Polar bears are drowning.
It rained in Antarctica.
There will be no glaciers in a decade in Glacier National Park.
These are some of the inconvenient truths I was exposed to while watching a Melissa Etheridge video that promotes Al Gore's movie An Inconvenient Truth, which I have not yet seen. And, I don't feel compelled in the slightest way to get in my SUV drive to go see it either. That's not because I don't care about the environment - I certainly do. It's just that I'm already in the choir so preaching to me won't change by watching the movie. I did visit the website and counted my personal carbon impact by aswering a few questions about my energy consumption here. I came in 33% below the average. How well do you do?
Now, if the movie actually has concrete take home suggestions for personal action after an impactful call-to-arms message for those who need a kick in the pants, I would watch it. But don't tell me something I already know. It'll only make my anger and resentment grow. I might come away feeling hopeless and helpless rather than empowered.
At this point, I've heard the message and I want to know what I can do to reduce my personal impact on the income that my family has. I add the income part because if you look around, it actually costs something to make immediate green changes to your lifestyle that take a while to 'pay off.'
For instance, we could sell our house and have a totally green one built. Geothermal heat pump. Solar power. Composting toilet. Xeriscape yard with organic garden. It would be within walking distance to work, groceries, banking, the vet, doctor, and the post office. I'd have a second car that is a hybrid for trips to visit family and get out into the remaining wilderness. That's my dream life.
For now, I resolve to think globally and act locally.
Here are a few things I already do and that you can easily do too in order to minimize your impact:
1. Shut off the lights you don't use.
Be an Energy Ant. You should install efficient fluorescent bulbs in high-use spots.
2. Turn up the thermostat in summer and down in winter.
Put in good insulation and seal cracks around windows, doors, in the attic. Open the windows at night and shut them in the morning to trap the cool air inside. Don't run the AC/heat while you aren't home.
3. WALK or bike everywhere you can.
It takes longer so plan ahead. You may have to trade driving to your gym for walking to work, getting groceries, etc. It's excellent exercise. If you have to drive, plan ahead so that you run all of your errands in the order that amounts to the least driving. Better yet, combine with a friend or more so you use one car rather than more. Incorporate walking into your family together time.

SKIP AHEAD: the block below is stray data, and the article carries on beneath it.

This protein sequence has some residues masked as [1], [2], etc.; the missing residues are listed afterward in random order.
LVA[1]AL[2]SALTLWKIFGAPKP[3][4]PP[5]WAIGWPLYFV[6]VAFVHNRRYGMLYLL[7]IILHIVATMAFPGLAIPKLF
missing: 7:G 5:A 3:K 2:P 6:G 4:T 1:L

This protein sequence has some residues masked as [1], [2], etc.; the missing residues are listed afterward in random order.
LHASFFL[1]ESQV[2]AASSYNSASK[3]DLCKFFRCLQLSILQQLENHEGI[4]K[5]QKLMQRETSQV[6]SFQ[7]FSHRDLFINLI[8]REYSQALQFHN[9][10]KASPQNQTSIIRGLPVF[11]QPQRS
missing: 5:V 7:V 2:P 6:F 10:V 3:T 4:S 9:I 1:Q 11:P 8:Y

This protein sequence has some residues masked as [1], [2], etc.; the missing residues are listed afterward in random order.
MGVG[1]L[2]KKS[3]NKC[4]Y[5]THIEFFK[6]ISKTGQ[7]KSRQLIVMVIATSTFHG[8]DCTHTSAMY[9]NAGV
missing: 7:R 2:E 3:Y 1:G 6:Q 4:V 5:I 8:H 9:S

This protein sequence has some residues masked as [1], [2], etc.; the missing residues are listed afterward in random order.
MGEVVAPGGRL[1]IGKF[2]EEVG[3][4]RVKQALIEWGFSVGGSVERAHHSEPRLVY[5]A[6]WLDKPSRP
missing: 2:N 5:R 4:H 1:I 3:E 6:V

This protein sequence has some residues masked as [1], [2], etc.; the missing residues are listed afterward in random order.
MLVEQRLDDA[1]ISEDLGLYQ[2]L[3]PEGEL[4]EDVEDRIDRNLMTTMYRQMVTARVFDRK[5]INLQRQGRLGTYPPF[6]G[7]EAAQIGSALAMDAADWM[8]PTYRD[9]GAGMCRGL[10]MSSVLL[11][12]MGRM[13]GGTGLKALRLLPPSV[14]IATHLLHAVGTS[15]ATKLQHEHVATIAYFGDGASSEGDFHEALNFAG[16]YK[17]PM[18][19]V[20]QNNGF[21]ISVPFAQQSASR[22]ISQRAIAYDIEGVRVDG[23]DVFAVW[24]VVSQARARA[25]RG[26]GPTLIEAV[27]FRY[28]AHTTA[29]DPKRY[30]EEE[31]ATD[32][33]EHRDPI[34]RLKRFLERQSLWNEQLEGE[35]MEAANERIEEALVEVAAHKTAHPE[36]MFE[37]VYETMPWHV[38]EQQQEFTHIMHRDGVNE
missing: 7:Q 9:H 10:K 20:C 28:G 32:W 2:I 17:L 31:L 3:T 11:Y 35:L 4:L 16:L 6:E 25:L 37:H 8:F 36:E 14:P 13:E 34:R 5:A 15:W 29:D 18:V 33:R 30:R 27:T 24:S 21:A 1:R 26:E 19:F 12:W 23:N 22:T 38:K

4. Water at night.
There's no reason to let the sun dry it up before it makes it into the ground.
5. Install a low-flow showerhead.
We found one for less than ten bucks and it didn't reduce the water pressure. It does the opposite.
6. Reduce the amount of stuff you buy.
Use the things you already have longer. If it's broken, fix it first.
7. Recycle everything you can.
Buy products that come in recyclable containers. In my town curbside recycling only takes #1 plastic. I haven't heard of a curbside that doesn't take glass so buy products that come in glass (peanut butter, jam, etc) rather than plastic you can't recycle.
8. Re-use stuff.
You can clean out jam jars and use them for drinking cups. You can use yogurt cups to start seeds for your garden. Dust with used dryer sheets - they are fantastic for picking up pet hair. Wash your windows with newspapers. It really works. Seriously.
9. Use Seventh Generation products.
I love their lavender dish soap. They've even got a line of products for your baby. Think about the environmental impact of diapers. We've had the debate about cloth vs. disposable and we don't even have kids yet. With cloth, you've got tons of washing and chemicals. With plastic you've got plastic, the stuffing, and landfill accumulation. Which is better? I have no idea but I will figure it out when the time comes.
10. Ask other people what they do to conserve.
You'll get ideas and you'll force people to think about the impact of their actions.
On that note, what do you do to reduce your impact on the environment?